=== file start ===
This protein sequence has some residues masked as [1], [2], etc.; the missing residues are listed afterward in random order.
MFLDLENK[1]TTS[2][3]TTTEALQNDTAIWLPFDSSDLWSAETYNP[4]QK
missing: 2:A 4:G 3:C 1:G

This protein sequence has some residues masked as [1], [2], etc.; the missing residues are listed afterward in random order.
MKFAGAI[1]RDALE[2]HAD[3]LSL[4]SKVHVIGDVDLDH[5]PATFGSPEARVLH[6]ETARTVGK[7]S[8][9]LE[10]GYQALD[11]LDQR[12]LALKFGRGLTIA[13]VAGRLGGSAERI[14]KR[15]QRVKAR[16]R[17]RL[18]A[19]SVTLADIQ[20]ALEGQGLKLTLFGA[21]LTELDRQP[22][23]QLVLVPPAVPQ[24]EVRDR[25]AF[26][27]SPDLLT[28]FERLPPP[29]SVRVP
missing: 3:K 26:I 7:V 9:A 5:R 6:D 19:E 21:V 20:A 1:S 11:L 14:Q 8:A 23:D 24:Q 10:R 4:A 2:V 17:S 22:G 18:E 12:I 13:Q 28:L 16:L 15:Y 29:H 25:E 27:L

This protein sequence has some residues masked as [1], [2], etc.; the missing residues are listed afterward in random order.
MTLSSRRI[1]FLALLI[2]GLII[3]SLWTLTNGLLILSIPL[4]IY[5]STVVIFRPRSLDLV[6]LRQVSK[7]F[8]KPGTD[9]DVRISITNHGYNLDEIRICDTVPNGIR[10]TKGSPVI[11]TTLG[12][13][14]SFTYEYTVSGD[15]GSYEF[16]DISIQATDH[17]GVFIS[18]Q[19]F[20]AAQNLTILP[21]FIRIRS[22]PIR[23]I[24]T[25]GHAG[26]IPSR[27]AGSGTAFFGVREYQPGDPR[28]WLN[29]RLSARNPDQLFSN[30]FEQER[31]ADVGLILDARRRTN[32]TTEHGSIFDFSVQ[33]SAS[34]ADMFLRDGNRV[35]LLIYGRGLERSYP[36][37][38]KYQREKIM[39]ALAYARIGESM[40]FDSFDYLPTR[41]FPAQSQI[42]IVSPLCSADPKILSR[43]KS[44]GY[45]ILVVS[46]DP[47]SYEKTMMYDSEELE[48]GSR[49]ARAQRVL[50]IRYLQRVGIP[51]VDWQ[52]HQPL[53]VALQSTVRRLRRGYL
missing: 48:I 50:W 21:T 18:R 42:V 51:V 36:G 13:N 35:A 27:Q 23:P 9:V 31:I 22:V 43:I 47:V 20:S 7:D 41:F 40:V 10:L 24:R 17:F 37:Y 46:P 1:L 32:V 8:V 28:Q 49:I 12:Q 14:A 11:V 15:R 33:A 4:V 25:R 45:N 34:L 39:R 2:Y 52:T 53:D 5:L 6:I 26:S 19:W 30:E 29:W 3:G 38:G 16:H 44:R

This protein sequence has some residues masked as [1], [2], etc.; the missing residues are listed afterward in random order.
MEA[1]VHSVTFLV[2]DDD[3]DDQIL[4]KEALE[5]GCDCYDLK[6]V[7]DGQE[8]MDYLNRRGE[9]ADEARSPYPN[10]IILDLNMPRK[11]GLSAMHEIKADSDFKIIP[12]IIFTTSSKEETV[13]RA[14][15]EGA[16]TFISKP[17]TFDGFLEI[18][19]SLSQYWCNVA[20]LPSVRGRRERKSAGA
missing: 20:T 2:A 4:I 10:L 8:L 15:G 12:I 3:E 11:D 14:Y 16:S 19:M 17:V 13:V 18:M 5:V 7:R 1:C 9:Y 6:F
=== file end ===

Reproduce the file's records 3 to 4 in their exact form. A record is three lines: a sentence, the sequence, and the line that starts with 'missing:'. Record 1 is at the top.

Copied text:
This protein sequence has some residues masked as [1], [2], etc.; the missing residues are listed afterward in random order.
MTLSSRRI[1]FLALLI[2]GLII[3]SLWTLTNGLLILSIPL[4]IY[5]STVVIFRPRSLDLV[6]LRQVSK[7]F[8]KPGTD[9]DVRISITNHGYNLDEIRICDTVPNGIR[10]TKGSPVI[11]TTLG[12][13][14]SFTYEYTVSGD[15]GSYEF[16]DISIQATDH[17]GVFIS[18]Q[19]F[20]AAQNLTILP[21]FIRIRS[22]PIR[23]I[24]T[25]GHAG[26]IPSR[27]AGSGTAFFGVREYQPGDPR[28]WLN[29]RLSARNPDQLFSN[30]FEQER[31]ADVGLILDARRRTN[32]TTEHGSIFDFSVQ[33]SAS[34]ADMFLRDGNRV[35]LLIYGRGLERSYP[36][37][38]KYQREKIM[39]ALAYARIGESM[40]FDSFDYLPTR[41]FPAQSQI[42]IVSPLCSADPKILSR[43]KS[44]GY[45]ILVVS[46]DP[47]SYEKTMMYDSEELE[48]GSR[49]ARAQRVL[50]IRYLQRVGIP[51]VDWQ[52]HQPL[53]VALQSTVRRLRRGYL
missing: 48:I 50:W 21:T 18:R 42:V 51:V 36:G 13:N 35:A 27:Q 23:P 9:V 31:I 22:V 43:I 47:V 20:S 7:D 41:F 40:V 10:L 24:R 17:F 37:Y 46:P 1:L 32:V 8:V 28:Q 49:I 12:Q 14:A 11:V 15:R 33:A 4:V 25:R 45:N 34:L 39:R 2:Y 52:T 53:D 5:L 6:I 26:S 19:W 30:E 29:W 3:G 38:G 16:H 44:R

This protein sequence has some residues masked as [1], [2], etc.; the missing residues are listed afterward in random order.
MEA[1]VHSVTFLV[2]DDD[3]DDQIL[4]KEALE[5]GCDCYDLK[6]V[7]DGQE[8]MDYLNRRGE[9]ADEARSPYPN[10]IILDLNMPRK[11]GLSAMHEIKADSDFKIIP[12]IIFTTSSKEETV[13]RA[14][15]EGA[16]TFISKP[17]TFDGFLEI[18][19]SLSQYWCNVA[20]LPSVRGRRERKSAGA
missing: 20:T 2:A 4:I 10:L 8:L 15:G 12:I 3:E 11:D 14:Y 16:S 19:M 17:V 13:V 18:M 5:V 7:R 1:C 9:Y 6:F